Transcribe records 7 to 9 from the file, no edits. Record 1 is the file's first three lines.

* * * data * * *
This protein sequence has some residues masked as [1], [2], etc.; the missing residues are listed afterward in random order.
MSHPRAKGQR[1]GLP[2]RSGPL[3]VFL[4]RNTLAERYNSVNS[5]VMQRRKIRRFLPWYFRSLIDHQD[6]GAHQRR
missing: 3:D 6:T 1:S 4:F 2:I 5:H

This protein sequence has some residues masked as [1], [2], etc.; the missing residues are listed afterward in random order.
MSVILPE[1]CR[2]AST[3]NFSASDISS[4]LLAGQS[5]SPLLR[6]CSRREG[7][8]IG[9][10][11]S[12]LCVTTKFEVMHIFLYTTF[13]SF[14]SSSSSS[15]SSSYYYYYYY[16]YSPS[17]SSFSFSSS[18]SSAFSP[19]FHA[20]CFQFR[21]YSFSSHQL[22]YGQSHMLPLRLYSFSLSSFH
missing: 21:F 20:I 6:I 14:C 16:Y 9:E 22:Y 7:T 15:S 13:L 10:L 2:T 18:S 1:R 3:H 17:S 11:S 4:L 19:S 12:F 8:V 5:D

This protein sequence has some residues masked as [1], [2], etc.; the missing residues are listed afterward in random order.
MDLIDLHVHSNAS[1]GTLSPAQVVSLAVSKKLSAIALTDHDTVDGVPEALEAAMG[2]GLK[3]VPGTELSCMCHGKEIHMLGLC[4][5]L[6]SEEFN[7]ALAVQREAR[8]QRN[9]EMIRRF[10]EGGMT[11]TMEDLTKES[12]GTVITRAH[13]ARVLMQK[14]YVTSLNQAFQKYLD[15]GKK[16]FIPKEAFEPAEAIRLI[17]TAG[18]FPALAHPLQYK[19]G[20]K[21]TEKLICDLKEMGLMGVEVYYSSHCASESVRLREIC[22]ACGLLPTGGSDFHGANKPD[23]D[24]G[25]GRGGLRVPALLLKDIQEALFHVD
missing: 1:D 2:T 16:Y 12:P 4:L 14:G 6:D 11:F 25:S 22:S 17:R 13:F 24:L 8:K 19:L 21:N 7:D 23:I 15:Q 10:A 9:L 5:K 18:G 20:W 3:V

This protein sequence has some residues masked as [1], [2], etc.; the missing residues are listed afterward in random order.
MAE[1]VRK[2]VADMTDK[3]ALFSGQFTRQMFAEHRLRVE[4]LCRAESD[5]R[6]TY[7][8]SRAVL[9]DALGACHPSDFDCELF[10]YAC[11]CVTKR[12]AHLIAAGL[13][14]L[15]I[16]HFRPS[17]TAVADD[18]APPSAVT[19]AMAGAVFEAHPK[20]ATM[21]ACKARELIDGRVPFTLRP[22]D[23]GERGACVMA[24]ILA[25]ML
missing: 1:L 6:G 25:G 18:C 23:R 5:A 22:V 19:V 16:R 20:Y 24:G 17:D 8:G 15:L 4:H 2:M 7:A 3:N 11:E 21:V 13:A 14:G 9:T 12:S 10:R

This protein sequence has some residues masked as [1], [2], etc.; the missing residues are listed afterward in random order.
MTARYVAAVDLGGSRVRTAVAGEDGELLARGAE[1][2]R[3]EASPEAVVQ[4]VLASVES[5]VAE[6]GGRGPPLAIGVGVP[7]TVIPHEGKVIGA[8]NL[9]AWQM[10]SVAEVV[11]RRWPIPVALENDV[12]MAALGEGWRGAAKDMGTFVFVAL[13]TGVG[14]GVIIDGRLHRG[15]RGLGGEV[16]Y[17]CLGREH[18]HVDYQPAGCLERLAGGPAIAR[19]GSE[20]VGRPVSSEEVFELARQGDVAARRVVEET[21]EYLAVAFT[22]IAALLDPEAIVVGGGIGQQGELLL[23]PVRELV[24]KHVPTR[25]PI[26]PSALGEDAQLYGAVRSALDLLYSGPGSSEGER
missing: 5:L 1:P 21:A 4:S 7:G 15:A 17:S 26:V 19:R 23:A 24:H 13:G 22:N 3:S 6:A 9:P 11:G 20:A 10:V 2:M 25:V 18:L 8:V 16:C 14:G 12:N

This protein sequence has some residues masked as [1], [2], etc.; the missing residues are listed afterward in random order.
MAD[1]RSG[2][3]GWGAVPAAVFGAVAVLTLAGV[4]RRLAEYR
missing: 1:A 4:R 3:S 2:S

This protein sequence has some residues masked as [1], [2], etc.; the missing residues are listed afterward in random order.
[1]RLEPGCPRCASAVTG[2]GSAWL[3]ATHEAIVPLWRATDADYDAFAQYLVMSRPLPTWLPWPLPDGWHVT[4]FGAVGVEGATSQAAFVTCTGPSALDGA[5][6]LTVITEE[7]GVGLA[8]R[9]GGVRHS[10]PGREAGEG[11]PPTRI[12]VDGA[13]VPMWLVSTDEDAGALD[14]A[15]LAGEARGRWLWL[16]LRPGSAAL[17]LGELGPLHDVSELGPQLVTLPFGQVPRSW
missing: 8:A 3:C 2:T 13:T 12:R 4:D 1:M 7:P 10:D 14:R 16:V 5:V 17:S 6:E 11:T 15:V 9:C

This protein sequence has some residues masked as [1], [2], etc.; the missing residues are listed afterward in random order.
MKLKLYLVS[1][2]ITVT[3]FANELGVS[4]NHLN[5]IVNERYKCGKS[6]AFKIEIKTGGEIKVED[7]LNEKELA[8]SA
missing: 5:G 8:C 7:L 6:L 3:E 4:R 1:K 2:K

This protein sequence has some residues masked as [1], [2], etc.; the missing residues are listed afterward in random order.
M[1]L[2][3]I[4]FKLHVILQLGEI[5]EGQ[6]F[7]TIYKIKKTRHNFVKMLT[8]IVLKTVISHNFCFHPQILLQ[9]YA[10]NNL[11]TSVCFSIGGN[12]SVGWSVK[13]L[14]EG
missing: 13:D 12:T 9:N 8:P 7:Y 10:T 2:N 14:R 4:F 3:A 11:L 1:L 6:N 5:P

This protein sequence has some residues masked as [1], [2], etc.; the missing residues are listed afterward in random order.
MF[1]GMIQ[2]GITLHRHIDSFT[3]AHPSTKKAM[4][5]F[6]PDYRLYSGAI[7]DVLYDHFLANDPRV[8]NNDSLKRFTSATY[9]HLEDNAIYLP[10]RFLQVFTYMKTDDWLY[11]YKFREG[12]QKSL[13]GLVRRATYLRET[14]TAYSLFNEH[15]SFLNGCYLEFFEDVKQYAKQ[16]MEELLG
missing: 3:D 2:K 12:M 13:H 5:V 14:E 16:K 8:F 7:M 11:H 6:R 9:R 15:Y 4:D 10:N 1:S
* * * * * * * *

This protein sequence has some residues masked as [1], [2], etc.; the missing residues are listed afterward in random order.
[1]RLEPGCPRCASAVTG[2]GSAWL[3]ATHEAIVPLWRATDADYDAFAQYLVMSRPLPTWLPWPLPDGWHVT[4]FGAVGVEGATSQAAFVTCTGPSALDGA[5][6]LTVITEE[7]GVGLA[8]R[9]GGVRHS[10]PGREAGEG[11]PPTRI[12]VDGA[13]VPMWLVSTDEDAGALD[14]A[15]LAGEARGRWLWL[16]LRPGSAAL[17]LGELGPLHDVSELGPQLVTLPFGQVPRSW
missing: 8:A 3:C 2:T 13:T 12:R 4:D 1:M 7:P 10:D 14:R 16:V 5:V 17:S 6:E 11:T 15:V 9:C

This protein sequence has some residues masked as [1], [2], etc.; the missing residues are listed afterward in random order.
MKLKLYLVS[1][2]ITVT[3]FANELGVS[4]NHLN[5]IVNERYKCGKS[6]AFKIEIKTGGEIKVED[7]LNEKELA[8]SA
missing: 5:G 8:C 7:L 6:L 3:E 4:R 1:K 2:K

This protein sequence has some residues masked as [1], [2], etc.; the missing residues are listed afterward in random order.
M[1]L[2][3]I[4]FKLHVILQLGEI[5]EGQ[6]F[7]TIYKIKKTRHNFVKMLT[8]IVLKTVISHNFCFHPQILLQ[9]YA[10]NNL[11]TSVCFSIGGN[12]SVGWSVK[13]L[14]EG
missing: 13:D 12:T 9:N 8:P 7:Y 10:T 2:N 14:R 4:F 3:A 11:L 1:L 6:N 5:P